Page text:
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American Institute of Electrical Engineers, Transactions of the

Volume XXXVII: 1918

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Displaying Results 1 - 25 of 35
  • Synoptical and Topical Index of A.I.E.E. Transactions

    Publication Year: 1918 , Page(s): 1 - 57
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  • Index

    Publication Year: 1918 , Page(s): v - vii
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  • Report of the Board of Directors for Fiscal Year Ending April 30, 1918

    Publication Year: 1918 , Page(s): 1867 - 1888
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  • Standardization Rules of the American Institute of Electrical Engineers

    Publication Year: 1918 , Page(s): 1747 - 1866
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  • Research in America after the War

    Publication Year: 1918 , Page(s): 1723 - 1746
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  • American Engineering Research

    Publication Year: 1918 , Page(s): 1709 - 1721
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  • Drum Shapes as Affecting the Mine Hoist Duty Cycle and Motor Rating

    Publication Year: 1918 , Page(s): 1677 - 1708
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    The standardization of mine hoists, from an engineering standpoint is considered impossible on account of the wide variation in the conditions and methods under which anthracite coal is mined. The problem of drum shape consists in varying the diameter of different parts of the winding drum so that the load may be accelerated and retarded at the beginning and end of its travel with the minimum consumption of power. Numerical examples of the performance of various drum shapes under assumed conditions are given. View full abstract»

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  • The Use of Electric Power in the Mining of Anthracite Coal

    Publication Year: 1918 , Page(s): 1671 - 1676
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    This paper gives figures as to the power cost and current consumption of anthracite mines and the reasons for these being in excess of the requirements for bituminous mines. Estimates are also given as to the additional coal that will be released by the electrification of the anthracite mines. Illustrations are included showing representative installations of electric drive. View full abstract»

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  • 110,000-Volt Transmission Line over the St. Lawrence River

    Publication Year: 1918 , Page(s): 1653 - 1670
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    The paper deals with some remarkable construction recently completed by the Shawinigan Water & Power Company near Three Rivers, Quebec. The St. Lawrence river is crossed by transmission line wires on a span of 4800 feet, being the longest span in the world. Due to necessities of navigation clearance, the towers are 350 feet high. The preliminary investigation leading to the adoption of this construction is outlined, and a general description is given of the design and construction of the towers, insulators and cables. The provisions for protection from ice and the method of sag calculations are also given. View full abstract»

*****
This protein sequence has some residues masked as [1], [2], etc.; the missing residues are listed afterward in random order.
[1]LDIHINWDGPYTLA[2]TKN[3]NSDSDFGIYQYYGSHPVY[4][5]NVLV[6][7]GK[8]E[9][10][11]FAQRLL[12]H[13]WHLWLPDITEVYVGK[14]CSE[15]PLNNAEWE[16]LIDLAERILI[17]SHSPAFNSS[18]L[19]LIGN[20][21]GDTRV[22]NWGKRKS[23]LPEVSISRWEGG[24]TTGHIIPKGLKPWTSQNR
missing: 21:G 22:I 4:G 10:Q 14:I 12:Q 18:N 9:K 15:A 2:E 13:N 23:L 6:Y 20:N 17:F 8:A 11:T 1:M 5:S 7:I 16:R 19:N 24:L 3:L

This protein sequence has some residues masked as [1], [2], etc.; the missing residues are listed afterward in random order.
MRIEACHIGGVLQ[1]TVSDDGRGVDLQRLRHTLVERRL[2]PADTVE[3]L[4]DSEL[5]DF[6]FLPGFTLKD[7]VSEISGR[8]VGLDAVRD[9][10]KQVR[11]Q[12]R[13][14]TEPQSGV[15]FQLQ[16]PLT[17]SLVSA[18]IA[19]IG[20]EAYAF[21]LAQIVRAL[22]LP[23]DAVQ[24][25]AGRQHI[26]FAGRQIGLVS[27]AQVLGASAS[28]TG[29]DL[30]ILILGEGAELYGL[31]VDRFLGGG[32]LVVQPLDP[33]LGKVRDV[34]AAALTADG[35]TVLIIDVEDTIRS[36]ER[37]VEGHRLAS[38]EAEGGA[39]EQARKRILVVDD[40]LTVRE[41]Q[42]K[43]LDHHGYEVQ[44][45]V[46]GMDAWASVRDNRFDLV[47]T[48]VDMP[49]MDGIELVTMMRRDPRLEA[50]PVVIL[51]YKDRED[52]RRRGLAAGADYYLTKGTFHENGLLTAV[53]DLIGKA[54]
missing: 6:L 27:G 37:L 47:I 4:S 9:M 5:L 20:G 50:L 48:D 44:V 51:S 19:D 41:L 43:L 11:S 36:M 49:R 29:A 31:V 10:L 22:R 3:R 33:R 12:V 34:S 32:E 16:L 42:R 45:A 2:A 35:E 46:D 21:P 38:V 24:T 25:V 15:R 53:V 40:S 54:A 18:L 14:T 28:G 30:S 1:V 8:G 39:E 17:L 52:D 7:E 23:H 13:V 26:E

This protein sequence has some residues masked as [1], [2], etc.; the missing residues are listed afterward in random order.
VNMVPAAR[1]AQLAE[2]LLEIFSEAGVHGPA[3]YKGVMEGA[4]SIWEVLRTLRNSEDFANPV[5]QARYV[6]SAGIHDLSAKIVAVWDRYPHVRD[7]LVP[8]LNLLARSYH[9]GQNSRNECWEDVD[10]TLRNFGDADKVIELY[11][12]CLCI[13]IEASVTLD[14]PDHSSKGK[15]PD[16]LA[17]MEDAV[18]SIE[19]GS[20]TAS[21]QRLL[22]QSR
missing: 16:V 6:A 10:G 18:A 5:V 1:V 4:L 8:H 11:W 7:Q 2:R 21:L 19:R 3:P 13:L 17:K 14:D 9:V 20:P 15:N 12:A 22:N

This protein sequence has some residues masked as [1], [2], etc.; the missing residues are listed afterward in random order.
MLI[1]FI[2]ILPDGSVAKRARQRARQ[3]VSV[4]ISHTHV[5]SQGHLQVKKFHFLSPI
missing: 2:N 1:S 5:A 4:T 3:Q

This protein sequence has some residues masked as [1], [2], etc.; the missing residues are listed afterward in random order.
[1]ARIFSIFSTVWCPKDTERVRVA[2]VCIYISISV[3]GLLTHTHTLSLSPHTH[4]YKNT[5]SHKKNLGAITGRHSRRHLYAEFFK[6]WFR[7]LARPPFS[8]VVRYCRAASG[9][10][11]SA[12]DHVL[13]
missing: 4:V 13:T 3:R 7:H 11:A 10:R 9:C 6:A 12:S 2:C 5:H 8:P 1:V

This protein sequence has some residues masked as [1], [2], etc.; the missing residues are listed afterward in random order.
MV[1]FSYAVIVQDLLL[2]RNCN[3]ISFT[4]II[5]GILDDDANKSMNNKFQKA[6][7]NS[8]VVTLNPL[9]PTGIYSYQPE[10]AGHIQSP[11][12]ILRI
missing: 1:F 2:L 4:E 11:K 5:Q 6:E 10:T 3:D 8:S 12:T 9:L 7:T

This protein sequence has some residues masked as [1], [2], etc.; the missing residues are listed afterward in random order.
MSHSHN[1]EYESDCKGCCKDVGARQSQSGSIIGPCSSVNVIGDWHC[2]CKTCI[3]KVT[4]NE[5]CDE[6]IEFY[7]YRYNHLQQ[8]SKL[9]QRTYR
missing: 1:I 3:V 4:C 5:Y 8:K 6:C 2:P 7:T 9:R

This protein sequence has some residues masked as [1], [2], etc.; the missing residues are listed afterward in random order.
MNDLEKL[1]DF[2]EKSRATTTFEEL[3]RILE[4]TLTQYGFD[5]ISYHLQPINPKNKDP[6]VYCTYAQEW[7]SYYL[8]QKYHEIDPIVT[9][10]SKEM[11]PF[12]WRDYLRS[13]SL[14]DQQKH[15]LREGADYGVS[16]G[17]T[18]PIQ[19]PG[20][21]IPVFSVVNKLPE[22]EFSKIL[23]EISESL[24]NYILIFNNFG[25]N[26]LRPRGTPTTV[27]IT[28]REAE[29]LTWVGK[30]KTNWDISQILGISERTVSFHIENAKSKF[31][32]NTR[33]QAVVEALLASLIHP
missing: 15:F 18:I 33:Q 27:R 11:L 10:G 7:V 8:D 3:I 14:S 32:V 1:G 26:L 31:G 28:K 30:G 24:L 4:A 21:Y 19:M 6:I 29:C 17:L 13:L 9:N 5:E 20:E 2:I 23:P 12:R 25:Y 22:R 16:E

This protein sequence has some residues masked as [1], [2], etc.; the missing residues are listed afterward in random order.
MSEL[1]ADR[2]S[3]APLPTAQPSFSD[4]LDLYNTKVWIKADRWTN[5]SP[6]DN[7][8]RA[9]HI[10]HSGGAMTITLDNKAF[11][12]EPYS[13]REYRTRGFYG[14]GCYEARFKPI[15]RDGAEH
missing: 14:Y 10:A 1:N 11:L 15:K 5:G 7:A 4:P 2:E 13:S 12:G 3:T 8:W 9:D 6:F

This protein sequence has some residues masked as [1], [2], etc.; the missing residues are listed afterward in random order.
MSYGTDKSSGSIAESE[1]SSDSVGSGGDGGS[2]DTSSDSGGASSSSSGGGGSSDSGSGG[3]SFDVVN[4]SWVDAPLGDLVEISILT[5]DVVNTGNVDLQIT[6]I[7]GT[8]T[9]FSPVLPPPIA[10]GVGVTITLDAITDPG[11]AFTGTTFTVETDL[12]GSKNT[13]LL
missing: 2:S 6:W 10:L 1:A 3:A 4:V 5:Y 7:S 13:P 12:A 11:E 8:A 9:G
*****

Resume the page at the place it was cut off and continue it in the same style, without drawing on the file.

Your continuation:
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  • Electrification of the Montreal Tunnel Zone

    Publication Year: 1918 , Page(s): 1637 - 1652
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    The author describes the electrification of the tunnel through Mt. Royal at Montreal which was built to give the Canadian Northern Railway entrance into the heart of the city. The tunnel emerges from the mountain several feet above the level of the city and it is proposed to extend an elevated line at the same uniform grade to connect with the proposed viaduct on the lines of the Harbor Commission. The tunnel is 3.1 miles long and the method of construction is described in detail. The power is purchased and delivered to a substation near the west portal of the tunnel. The equipment of the substation is described. At present there are six electric locomotives in operation having a one-hour rating of 1280 h.p., and it is proposed to add multiple unit motor cars for handling the local traffic. Details of the equipment and dimensions of both the locomotives and motor cars are given. The catenary system, which is described in detail, has a number of unusual features due to special local conditions and the extremely low temperatures which sometimes prevail in Montreal. View full abstract»

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  • Electric Power Generation in Ontario on Systems of Hydroelectric Power Commission

    Publication Year: 1918 , Page(s): 1607 - 1636
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  • Electric Motors in the Cement Industry

    Publication Year: 1918 , Page(s): 1531 - 1605
    Cited by:  Papers (1)
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    This paper has been compiled by the Committee on Industrial and Domestic Power to give general information regarding the different classes of machinery used in the cement industry and the sizes and types of motor best adapted for the work. The paper gives, first, a brief description of the process. This is followed by an outline of the various kinds of machinery used together with data as to power requirements. The types of motor best suited to each application together with starting characteristics, overload capacity, torque and other features are indicated. View full abstract»

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  • Electric Welding-A New Industry

    Publication Year: 1918 , Page(s): 1519 - 1529
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    This paper covers a brief review of the uses of electric spot and arc welding in this country prior to the formation of the Electric Welding Committee of the Emergency Fleet Corporation. It compares the status of the art at the present time and emphasizes the developments that have been made in apparatus in the last six months. It treats of the activities of the Welding Committee in applying electric welding processes to the shipbuilding industry and points the way to the general applicability of this method to other industries. It shows that the results obtained by investigation and physical tests prove that the applications of this process to heavy work are satisfactory. View full abstract»

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  • Application of Harmonic Analysis to the Theory of Synchronous Machines

    Publication Year: 1918 , Page(s): 1477 - 1517
    Cited by:  Papers (2)